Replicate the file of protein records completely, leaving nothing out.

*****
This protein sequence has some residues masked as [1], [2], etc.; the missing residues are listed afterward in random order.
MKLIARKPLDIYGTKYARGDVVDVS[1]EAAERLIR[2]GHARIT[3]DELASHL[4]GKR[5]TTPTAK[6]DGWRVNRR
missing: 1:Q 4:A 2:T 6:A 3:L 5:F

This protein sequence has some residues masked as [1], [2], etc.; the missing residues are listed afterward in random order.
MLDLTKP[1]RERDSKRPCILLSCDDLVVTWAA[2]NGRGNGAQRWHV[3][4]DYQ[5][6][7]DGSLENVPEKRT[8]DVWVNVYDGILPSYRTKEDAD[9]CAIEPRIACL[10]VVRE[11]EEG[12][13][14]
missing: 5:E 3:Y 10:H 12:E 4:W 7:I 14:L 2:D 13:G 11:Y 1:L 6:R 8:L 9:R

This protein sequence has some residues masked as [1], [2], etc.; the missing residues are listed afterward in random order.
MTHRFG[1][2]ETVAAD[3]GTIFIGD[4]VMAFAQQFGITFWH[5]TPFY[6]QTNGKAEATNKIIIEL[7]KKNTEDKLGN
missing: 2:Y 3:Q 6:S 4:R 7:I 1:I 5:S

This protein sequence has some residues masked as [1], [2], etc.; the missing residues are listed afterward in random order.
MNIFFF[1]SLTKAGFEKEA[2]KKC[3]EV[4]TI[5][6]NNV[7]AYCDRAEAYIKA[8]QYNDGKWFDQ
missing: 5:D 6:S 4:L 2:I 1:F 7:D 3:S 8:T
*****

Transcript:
This protein sequence has some residues masked as [1], [2], etc.; the missing residues are listed afterward in random order.
MKLIARKPLDIYGTKYARGDVVDVS[1]EAAERLIR[2]GHARIT[3]DELASHL[4]GKR[5]TTPTAK[6]DGWRVNRR
missing: 1:Q 4:A 2:T 6:A 3:L 5:F

This protein sequence has some residues masked as [1], [2], etc.; the missing residues are listed afterward in random order.
MLDLTKP[1]RERDSKRPCILLSCDDLVVTWAA[2]NGRGNGAQRWHV[3][4]DYQ[5][6][7]DGSLENVPEKRT[8]DVWVNVYDGILPSYRTKEDAD[9]CAIEPRIACL[10]VVRE[11]EEG[12][13][14]
missing: 5:E 3:Y 10:H 12:E 4:W 7:I 14:L 2:D 13:G 11:Y 1:L 6:R 8:L 9:R

This protein sequence has some residues masked as [1], [2], etc.; the missing residues are listed afterward in random order.
MTHRFG[1][2]ETVAAD[3]GTIFIGD[4]VMAFAQQFGITFWH[5]TPFY[6]QTNGKAEATNKIIIEL[7]KKNTEDKLGN
missing: 2:Y 3:Q 6:S 4:R 7:I 1:I 5:S

This protein sequence has some residues masked as [1], [2], etc.; the missing residues are listed afterward in random order.
MNIFFF[1]SLTKAGFEKEA[2]KKC[3]EV[4]TI[5][6]NNV[7]AYCDRAEAYIKA[8]QYNDGKWFDQ
missing: 5:D 6:S 4:L 2:I 1:F 7:D 3:S 8:T